AIMS/HYPOTHESIS: Maternal obesity in pregnancy is associated with cardiovascular disease and mortality rate in the offspring. We aimed to determine whether maternal obesity is also associated with increased incidence of type 2 and type 1 diabetes in the offspring, independently of maternal diabetes as a candidate mechanistic pathway. METHODS: Birth records of 118,201 children from 1950 to 2011 in the Aberdeen Maternity and Neonatal Databank were linked to Scottish Care Information-Diabetes, the national register for diagnosed diabetes in Scotland, to identify incident and prevalent type 1 and type 2 diabetes up to 1 January 2012. Maternal BMI was calculated from height and weight measured at the first antenatal visit. The effect of maternal obesity on offspring outcomes was tested using time-to-event analysis with Cox proportional hazards regression to compare outcomes in offspring of mothers in underweight, overweight or obese categories of BMI, compared with offspring of women with normal BMI. RESULTS: Offspring of obese (BMI ≥30 kg/m2) and overweight (BMI 25-29.9 kg/m2) mothers had an increased hazard of type 2 diabetes compared with mothers with normal BMI, after adjustment for gestation when weight was measured, maternal history of diabetes before pregnancy, maternal history of hypertension, age at delivery, parity, socioeconomic status, and sex of the offspring: HR 3.48 (95% CI 2.33, 5.06) and HR 1.39 (1.06, 1.83), respectively. CONCLUSIONS/INTERPRETATION: Maternal obesity is associated with increased incidence of type 2 diabetes in the offspring. Evidence-based strategies that reduce obesity among women of reproductive age and that might reduce the incidence of diabetes in their offspring are urgently required.

6.
Sleep Med ; 56: 201-210, 2019 Apr.
Artigo em Inglês | MEDLINE | ID: mdl-30819657

RESUMO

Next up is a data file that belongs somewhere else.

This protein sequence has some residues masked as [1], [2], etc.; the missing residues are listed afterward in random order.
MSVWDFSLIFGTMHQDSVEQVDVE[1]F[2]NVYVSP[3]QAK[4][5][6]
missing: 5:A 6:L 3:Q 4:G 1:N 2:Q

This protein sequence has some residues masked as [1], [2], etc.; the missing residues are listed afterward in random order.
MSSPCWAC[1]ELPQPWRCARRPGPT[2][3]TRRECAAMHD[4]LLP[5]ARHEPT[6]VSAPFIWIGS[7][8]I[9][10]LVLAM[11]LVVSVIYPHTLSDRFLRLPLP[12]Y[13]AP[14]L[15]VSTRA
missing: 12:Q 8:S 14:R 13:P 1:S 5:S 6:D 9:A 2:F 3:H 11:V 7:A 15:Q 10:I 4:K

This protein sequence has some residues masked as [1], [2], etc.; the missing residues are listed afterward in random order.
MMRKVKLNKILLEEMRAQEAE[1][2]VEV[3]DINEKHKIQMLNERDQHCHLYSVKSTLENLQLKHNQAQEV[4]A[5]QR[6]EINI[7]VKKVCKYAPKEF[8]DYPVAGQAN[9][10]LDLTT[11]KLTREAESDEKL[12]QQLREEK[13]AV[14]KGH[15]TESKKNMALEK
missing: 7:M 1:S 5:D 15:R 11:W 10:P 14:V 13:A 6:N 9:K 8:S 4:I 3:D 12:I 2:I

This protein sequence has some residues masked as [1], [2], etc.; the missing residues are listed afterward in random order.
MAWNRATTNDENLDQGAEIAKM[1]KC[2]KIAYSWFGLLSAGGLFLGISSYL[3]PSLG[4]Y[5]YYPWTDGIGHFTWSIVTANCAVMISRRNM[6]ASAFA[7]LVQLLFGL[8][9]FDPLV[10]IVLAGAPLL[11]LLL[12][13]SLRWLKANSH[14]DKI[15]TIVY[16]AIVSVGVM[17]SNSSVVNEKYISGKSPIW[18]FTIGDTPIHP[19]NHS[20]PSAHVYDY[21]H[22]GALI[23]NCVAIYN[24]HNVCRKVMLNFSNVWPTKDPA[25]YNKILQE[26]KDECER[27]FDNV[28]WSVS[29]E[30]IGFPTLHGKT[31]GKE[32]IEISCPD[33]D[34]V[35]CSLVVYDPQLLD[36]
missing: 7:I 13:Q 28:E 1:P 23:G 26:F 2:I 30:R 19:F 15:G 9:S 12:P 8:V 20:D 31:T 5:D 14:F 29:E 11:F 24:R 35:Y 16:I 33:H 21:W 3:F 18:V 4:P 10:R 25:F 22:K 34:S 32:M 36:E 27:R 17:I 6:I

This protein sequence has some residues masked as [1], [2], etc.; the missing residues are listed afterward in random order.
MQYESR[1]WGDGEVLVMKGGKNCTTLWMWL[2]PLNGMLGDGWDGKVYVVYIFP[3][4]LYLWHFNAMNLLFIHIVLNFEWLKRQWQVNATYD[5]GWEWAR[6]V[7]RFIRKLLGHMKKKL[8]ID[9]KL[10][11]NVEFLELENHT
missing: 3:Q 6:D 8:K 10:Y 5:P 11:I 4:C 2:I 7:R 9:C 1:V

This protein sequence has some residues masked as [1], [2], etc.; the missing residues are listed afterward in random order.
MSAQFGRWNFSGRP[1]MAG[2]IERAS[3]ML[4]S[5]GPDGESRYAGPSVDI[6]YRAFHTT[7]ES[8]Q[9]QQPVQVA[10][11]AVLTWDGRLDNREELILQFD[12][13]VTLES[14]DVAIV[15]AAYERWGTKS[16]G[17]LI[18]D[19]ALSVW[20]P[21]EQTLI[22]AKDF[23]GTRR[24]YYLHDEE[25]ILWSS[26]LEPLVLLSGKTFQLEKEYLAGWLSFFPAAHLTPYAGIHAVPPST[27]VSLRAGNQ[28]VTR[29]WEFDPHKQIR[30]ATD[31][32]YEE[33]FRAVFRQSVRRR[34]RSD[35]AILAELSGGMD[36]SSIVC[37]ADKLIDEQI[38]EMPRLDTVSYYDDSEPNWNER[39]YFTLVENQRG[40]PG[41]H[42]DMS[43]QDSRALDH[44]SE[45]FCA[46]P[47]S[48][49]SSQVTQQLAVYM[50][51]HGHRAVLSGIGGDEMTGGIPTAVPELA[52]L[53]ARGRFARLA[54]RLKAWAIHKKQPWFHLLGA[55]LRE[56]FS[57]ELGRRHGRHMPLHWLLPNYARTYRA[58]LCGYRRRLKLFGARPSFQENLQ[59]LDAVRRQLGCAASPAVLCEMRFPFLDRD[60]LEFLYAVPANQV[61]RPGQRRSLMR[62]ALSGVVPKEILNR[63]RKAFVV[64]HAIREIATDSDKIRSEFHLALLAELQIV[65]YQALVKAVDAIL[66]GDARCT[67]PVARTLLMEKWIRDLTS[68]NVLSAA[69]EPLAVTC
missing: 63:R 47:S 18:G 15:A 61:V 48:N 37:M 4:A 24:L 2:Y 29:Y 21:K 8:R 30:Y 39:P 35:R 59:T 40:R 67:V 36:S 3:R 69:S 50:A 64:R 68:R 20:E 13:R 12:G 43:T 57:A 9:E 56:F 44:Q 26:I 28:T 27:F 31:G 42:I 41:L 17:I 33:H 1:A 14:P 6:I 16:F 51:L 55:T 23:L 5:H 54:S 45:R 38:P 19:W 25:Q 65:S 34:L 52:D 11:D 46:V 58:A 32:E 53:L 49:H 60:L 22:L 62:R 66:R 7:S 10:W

OBJECTIVE: Maternal depressive symptoms during pregnancy have been associated with poor offspring sleep. Yet, it remains unknown whether depressive symptoms throughout pregnancy are more harmful to the child than depressive symptoms only during certain time periods in pregnancy, whether associations are specific to pregnancy stage, whether maternal symptomatology after pregnancy mediates or adds to the prenatal effects, and whether any effects are specific to some child sleep characteristics. METHODS: A total of 2321 mothers from the Prediction and Prevention of Pre-eclampsia and Intrauterine Growth Restriction (PREDO) study completed the Center for Epidemiological Studies Depression Scale biweekly between gestational weeks + days 12 + 0/13 + 6 and 38 + 0/39 + 6. At child's mean age of 3.5 (standard deviation = 0.7) years, mothers completed the Beck Depression Inventory-II and answered questions on child sleep quantity and quality using the Brief Infant Sleep Questionnaire (BISQ) and sleep disorders using the Sleep Disturbance Scale for Children. RESULTS: Maternal depressive symptoms showed high stability throughout pregnancy. Children of mothers with clinically significant symptomatology throughout pregnancy had shorter mother-rated sleep duration, longer sleep latency, higher odds for waking up two or more times during the night and for total and several specific sleep disorders. These associations were robust to covariates. However, maternal depressive symptoms at the child follow-up fully mediated the associations with sleep duration and awakenings, partially mediated those with sleep latency and disorders, and added to the effects on sleep disorders. CONCLUSION: Maternal depressive symptoms throughout pregnancy are associated with mother-rated child sleep quantity, quality, and disorders. Maternal depressive symptoms at child follow-up mediate and add to the prenatal adverse effects on child sleep characteristics.